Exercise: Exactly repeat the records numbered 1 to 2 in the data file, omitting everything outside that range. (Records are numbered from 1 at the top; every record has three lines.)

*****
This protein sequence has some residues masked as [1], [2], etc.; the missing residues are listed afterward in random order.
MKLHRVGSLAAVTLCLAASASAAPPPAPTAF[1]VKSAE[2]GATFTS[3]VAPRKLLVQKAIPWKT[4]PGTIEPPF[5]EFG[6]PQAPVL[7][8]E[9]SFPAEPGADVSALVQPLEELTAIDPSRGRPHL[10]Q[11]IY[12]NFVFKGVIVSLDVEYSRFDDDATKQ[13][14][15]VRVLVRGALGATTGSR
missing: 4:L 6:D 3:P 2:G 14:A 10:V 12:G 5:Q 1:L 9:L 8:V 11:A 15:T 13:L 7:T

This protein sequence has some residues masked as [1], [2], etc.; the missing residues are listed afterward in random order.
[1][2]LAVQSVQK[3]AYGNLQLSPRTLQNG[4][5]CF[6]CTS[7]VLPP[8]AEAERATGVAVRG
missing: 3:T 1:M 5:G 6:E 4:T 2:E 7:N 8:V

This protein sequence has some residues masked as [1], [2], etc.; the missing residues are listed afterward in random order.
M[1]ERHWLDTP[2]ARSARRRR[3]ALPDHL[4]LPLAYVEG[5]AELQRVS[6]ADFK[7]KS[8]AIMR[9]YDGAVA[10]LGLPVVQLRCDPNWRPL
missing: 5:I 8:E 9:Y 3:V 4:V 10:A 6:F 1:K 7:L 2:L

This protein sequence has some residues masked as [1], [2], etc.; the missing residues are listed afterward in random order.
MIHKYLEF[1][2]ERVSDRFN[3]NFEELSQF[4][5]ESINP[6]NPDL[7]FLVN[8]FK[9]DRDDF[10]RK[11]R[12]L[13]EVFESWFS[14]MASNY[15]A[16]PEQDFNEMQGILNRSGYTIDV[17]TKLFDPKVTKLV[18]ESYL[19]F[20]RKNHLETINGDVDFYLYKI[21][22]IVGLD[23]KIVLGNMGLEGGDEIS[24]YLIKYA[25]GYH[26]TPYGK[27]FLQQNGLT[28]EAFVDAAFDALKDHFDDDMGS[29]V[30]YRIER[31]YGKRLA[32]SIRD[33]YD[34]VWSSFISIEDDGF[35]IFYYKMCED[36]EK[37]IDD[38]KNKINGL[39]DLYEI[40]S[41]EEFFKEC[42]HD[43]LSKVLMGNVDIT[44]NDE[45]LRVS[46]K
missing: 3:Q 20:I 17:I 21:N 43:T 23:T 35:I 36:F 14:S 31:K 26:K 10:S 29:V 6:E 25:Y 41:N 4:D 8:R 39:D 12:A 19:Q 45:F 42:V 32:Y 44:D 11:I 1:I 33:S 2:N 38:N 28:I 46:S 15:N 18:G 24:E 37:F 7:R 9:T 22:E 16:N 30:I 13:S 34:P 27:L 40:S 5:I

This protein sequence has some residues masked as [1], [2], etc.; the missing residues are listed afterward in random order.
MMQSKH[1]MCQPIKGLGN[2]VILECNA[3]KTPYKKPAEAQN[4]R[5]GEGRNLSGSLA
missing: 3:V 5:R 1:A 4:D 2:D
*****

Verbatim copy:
This protein sequence has some residues masked as [1], [2], etc.; the missing residues are listed afterward in random order.
MKLHRVGSLAAVTLCLAASASAAPPPAPTAF[1]VKSAE[2]GATFTS[3]VAPRKLLVQKAIPWKT[4]PGTIEPPF[5]EFG[6]PQAPVL[7][8]E[9]SFPAEPGADVSALVQPLEELTAIDPSRGRPHL[10]Q[11]IY[12]NFVFKGVIVSLDVEYSRFDDDATKQ[13][14][15]VRVLVRGALGATTGSR
missing: 4:L 6:D 3:P 2:G 14:A 10:V 12:G 5:Q 1:L 9:L 8:V 11:A 15:T 13:L 7:T

This protein sequence has some residues masked as [1], [2], etc.; the missing residues are listed afterward in random order.
[1][2]LAVQSVQK[3]AYGNLQLSPRTLQNG[4][5]CF[6]CTS[7]VLPP[8]AEAERATGVAVRG
missing: 3:T 1:M 5:G 6:E 4:T 2:E 7:N 8:V